In the case of members of the military, their employer is almost certainly likely to be the Ministry of Defence (MoD) and the MoD is like every other employer in that it has a duty in law to be responsible for the health and safety of everybody it employs. Like every other employer its degree of diligence and expertise in carrying out this responsibility ultimately determines how safe its employees will be.
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Military accidents – where are the most common?
The vast majority of accidents in the military occur outside of combat situations and in relatively low numbers proportional to the number of people in the armed forces. This is a good indicator of how competent the MoD is at identifying and managing risk across a range of environments and work situations more diverse and inherently hazardous than almost any other in the world of work.
Bearing in mind that many members of the Armed Forces are required to handle and use firearms and munitions, work alongside and use heavy plant and large vehicles, parachute, use fast-roping techniques, fly, swim, swing and jump considerable heights and distances, train with any number of hazardous substances and are also encouraged to engage in challenging sports and are expected to undertake gruelling training, it is amazing that the preponderance of injuries they suffer result from exactly the same kinds of accidents as occur in every other kind of work environment.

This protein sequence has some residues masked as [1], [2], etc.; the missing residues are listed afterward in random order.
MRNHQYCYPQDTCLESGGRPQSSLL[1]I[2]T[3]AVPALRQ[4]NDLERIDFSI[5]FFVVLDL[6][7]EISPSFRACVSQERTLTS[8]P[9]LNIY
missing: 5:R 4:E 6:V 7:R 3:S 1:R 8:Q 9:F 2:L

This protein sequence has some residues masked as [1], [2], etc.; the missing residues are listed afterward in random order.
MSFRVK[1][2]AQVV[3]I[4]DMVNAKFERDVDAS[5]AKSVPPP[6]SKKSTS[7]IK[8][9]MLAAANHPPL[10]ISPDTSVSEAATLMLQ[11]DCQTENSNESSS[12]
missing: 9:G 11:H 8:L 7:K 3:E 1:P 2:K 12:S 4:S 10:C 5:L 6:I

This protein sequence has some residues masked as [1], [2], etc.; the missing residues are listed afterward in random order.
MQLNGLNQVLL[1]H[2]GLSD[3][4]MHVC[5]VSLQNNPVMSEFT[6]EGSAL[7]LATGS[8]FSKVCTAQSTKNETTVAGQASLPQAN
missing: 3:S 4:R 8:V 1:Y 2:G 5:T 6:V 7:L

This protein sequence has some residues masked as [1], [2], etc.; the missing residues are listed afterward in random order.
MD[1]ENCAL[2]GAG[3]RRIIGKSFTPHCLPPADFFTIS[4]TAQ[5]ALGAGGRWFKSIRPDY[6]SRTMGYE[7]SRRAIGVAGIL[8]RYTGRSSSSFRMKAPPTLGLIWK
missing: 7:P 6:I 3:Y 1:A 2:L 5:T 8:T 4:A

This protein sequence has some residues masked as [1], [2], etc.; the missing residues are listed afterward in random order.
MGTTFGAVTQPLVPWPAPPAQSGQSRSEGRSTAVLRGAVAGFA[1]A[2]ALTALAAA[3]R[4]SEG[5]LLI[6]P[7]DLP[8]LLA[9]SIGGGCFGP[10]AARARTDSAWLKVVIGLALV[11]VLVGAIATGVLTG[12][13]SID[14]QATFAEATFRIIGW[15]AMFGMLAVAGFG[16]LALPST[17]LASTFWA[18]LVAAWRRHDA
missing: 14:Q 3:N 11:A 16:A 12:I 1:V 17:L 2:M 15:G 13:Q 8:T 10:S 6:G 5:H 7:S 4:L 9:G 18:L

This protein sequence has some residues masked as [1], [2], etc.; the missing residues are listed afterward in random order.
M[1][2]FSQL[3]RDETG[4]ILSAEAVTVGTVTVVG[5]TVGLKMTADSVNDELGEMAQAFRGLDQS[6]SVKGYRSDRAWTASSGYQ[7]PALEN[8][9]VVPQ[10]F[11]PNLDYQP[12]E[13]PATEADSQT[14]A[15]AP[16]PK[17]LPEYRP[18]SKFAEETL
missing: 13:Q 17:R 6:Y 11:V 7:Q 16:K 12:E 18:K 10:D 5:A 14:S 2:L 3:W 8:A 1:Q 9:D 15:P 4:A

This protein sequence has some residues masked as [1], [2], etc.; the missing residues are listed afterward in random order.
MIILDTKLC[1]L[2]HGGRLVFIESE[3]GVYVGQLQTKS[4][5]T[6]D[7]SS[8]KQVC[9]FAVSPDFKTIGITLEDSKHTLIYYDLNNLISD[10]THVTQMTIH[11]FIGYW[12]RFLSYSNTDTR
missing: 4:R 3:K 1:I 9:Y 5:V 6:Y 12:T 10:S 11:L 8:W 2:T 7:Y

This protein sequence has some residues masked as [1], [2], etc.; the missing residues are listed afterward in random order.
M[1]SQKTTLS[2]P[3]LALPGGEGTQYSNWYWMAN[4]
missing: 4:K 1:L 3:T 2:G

Given the very hazardous world they live in, it is ironic that most common accidents in the military involve slips and trips, falls and manual and other handling.
The MoD – their obligations to keep you safe from injury
As mentioned above, military personnel have the same health and safety rights and entitlement to protection from injury whilst at work as anyone else.
Fortunately the MoD is mostly very successful in addressing all the issues associated with establishing and maintaining safe working environments and ensuring as far as is reasonably practicable the health, safety and welfare of its employees.
The steps they take are universally applicable and include:
• Active risk management within a comprehensive and over-arching health and safety strategy.
• The comprehensive training of personnel, including in health and safety and hazard and positional awareness.
• The provision of fit for purpose personal protective equipment and training in how and when to use it.
• The provision of the correct equipment/machinery/tools, all of which are adequately maintained.
• The establishment and maintenance of clean, tidy and safe workplaces.
• The provision of manual handling and other moving and lifting training, reinforced as necessary.
• Training on the nature of and risks associated with hazardous substances.
In the dynamic and demanding world of the military attention to health and safety can never be less than 100% and where isolated failings do occur compensation for the innocent victims of military accidents can be available from several sources.
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How to avoid military related illness and disease
However, illness and disease represent a far heavier drain on military resources than do combat related injuries. It is not therefore surprising to know that the military invest a lot of time and money in attempting to keep instances of disease and illness to an absolute minimum.